Captain Smith is spared his mutinous hanging sentence after captain Newport's ship arrives in 1607 to found Jamestown, an English colony in Virginia. The initially friendly natives, who have no personal property concept, turn hostile after a 'theft' is 'punished' violently on the spot. During an armed exploration, Smith is captured, but spared when the chief's favorite daughter Pocahontas pleads for the stranger who soon becomes her lover and learns to love their naive 'savage' way of harmonious life. Ultimately he returns to the grim fort, which would starve hadn't she arranged for Indian generosity. Alas, each side soon brands their own lover a traitor, so she is banished and he flogged as introduction to slavish toiling. Changes turn again, leading Smith to accept a northern-more mission and anglicized Pocahontas, believing him dead, becoming the mother of aristocratic new lover John Rolfe's son. They'll meet again for a finale in England. Written by
Terrence Malick cut the film around a completed score as opposed to creating the music in a studio with a finished film. See more »
In the scene where Smith and the small party set off up river to find the "king", there are three wooden channel markers visible in the background. The size and shape indicate the markers were not placed there by the Native Americans of the 1600s. See more »
Come, spirit, help us sing the story of our land. You are our mother. We, your field of corn. We rise from out of the soul of you.
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Make no mistake about it, this movie is appalling.
Yes, it has some haunting music, some beautiful scenery and one cannot fault the authenticity of recreating the period of history. The problem comes when you start looking around for a dialogue, a story, any excitement or any involvement in the proceedings.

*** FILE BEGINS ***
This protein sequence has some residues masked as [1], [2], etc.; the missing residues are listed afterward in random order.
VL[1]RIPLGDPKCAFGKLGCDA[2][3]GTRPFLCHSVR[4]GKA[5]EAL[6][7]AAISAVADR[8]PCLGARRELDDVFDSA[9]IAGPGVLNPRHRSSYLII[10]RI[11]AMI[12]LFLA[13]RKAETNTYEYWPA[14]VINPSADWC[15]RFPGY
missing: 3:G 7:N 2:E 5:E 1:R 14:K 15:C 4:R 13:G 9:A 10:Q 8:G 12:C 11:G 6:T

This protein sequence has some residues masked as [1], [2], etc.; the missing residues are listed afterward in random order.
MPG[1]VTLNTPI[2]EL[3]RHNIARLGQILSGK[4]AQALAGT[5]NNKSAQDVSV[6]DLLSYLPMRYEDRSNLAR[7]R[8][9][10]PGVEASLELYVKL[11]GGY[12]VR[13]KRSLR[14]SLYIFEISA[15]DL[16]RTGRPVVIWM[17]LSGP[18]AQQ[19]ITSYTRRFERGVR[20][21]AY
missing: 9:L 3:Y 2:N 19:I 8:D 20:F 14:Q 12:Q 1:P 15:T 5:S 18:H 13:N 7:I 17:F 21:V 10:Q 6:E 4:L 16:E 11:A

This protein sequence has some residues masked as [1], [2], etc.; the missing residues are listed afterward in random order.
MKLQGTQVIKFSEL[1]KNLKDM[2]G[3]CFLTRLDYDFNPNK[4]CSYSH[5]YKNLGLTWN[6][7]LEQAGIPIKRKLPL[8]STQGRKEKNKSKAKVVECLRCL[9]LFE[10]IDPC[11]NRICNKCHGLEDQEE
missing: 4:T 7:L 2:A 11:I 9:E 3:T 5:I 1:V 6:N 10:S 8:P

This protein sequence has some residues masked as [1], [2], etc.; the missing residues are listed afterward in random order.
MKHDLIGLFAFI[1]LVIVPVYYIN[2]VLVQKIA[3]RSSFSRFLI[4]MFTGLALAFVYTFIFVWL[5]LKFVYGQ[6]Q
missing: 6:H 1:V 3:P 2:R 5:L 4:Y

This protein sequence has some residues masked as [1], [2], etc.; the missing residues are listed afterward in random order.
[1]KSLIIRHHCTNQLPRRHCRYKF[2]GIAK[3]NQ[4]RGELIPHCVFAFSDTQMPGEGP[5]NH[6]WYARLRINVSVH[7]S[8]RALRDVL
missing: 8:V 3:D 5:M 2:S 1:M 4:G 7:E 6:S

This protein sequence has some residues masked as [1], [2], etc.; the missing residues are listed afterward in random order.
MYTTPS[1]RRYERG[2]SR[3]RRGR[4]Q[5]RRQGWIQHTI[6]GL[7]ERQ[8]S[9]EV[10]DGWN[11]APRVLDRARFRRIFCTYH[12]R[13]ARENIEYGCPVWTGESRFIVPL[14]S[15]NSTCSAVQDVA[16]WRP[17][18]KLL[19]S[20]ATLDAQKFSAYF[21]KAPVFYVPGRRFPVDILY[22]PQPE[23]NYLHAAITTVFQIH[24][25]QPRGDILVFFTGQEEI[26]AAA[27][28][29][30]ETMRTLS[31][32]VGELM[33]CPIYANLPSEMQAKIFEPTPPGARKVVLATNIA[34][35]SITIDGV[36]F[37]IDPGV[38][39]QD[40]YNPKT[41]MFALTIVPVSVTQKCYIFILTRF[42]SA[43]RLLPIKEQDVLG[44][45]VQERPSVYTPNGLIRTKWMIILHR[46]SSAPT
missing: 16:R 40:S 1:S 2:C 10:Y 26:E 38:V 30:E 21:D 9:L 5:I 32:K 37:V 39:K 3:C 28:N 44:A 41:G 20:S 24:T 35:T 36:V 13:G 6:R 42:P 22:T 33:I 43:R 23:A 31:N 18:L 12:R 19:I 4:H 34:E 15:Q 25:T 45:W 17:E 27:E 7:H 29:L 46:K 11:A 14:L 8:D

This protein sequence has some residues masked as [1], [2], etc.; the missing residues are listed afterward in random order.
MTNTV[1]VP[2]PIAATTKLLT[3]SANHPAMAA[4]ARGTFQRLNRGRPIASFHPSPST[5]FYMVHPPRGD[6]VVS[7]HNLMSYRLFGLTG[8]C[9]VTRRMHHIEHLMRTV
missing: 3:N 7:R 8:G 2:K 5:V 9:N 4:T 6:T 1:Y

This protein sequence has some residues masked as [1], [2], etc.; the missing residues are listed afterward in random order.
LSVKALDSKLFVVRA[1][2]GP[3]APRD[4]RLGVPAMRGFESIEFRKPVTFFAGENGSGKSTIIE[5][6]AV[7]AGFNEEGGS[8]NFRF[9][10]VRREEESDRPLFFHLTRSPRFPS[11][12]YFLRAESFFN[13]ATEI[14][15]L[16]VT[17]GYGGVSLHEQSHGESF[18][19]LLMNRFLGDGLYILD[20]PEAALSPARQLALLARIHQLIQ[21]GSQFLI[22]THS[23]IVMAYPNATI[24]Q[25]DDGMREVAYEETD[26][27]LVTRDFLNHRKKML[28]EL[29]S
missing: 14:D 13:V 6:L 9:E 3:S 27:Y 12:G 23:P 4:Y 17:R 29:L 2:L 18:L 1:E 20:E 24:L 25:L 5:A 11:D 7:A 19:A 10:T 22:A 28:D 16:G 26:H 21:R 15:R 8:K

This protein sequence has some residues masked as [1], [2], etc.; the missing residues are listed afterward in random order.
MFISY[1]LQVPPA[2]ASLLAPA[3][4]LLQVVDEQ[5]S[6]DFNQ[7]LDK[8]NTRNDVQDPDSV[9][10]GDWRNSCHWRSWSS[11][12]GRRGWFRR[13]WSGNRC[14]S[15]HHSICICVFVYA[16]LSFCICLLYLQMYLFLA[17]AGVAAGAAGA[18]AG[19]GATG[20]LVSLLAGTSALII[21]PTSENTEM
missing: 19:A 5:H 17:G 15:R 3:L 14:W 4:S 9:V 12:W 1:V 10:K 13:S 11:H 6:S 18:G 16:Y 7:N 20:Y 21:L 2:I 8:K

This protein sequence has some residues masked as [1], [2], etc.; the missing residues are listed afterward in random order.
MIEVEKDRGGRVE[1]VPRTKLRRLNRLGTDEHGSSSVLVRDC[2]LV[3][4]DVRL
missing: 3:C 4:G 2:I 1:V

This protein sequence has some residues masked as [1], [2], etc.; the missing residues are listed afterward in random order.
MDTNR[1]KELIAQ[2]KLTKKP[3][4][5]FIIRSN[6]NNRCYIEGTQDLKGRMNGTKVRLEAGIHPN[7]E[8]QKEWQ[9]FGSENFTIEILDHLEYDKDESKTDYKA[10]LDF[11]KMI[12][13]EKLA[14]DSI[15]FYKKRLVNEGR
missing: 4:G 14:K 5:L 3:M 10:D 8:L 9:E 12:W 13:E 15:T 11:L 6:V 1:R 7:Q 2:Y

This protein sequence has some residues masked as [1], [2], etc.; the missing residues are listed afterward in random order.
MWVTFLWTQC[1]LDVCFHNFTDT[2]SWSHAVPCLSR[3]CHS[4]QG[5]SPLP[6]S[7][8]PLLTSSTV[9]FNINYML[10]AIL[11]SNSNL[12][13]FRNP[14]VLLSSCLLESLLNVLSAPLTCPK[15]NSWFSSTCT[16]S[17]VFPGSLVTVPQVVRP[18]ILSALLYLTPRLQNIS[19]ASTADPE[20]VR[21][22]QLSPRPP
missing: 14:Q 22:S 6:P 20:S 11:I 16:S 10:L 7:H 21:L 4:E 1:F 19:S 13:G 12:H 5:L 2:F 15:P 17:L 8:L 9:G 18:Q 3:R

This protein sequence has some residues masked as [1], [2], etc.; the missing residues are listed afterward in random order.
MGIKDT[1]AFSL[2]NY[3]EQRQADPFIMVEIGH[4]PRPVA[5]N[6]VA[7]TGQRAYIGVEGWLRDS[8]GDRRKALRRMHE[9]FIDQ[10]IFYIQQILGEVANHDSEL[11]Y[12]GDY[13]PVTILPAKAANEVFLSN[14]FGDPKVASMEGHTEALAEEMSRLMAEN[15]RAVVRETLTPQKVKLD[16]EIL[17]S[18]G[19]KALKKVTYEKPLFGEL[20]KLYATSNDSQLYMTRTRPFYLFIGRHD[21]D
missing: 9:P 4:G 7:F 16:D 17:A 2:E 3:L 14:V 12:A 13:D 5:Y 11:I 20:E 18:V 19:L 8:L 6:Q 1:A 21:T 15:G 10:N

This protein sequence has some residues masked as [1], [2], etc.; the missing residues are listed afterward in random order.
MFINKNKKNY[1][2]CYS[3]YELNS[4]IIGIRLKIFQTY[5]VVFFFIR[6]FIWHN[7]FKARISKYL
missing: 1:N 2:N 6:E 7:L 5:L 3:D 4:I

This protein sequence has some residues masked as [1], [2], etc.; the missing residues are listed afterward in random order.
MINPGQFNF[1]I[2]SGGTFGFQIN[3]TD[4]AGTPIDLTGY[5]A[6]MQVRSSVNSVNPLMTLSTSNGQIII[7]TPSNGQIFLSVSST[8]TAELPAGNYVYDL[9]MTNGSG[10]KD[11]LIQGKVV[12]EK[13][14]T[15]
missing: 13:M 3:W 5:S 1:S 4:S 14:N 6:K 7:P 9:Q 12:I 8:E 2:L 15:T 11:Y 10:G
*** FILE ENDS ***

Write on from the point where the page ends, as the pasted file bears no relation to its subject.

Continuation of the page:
There is an awful lot of people wistfully staring at each other, a lot of trees blowing in the wind, rivers, birds, spiders and, well, wildlife. It seems as if the director is waiting for a story to come to him, and in the mean-time, look at that flock of birds.
Another thing that strikes you, is the lack of a script. I think in the 2 1/2 excruciatingly boring hours of film, there must have been about 100 words said. Ethereal musings like "Who is he?" and "Where did he come from?" and pretensions like "What is life, Mother?" come drifting down from the screen. Meanwhile, from around the theatre I could hear moviegoers asking each other "What the hells going on?", "What are those birds doing?" and "shall we go?".
I am sorry to the other reviewers who have rated this film so highly, as I can see what they are saying to some extent. The problem I have is that to make the points that this film is ramming down our throats - about the destruction of innocence and good-nature vs. evil-"civilisation" - it does not need such a deadly passive storyline to do it.
I cannot help feeling that the director was doing everything he possibly could to stop the film being labelled as an "action" movie. He dampens every potentially good action scene so that it doesn't get too exciting. Even the few battles there are, are short-lived 'hand-bag' affairs where no one seems to get hurt - It's like watching "Pocahontas and the A-Team".
Unfortunately, in striking the balance between poignancy, style and story, he got it completely wrong. Movies like "Last of the Mohicans" have beautiful scenery, a love story, excellent action sequences, script and makes all the points this movie tries to in much less time.
I fell asleep in this movie. Granted I was quite tired, but this movie pushed me over the edge. I fell asleep at the bit where the girl meets King James until she is walking in the garden having been reunited with Cap'n Smith. I cannot imagine anything interesting happened in the time I was out and I am pretty sure I will never find out as I will not be revisiting this disastrously overrated movie.
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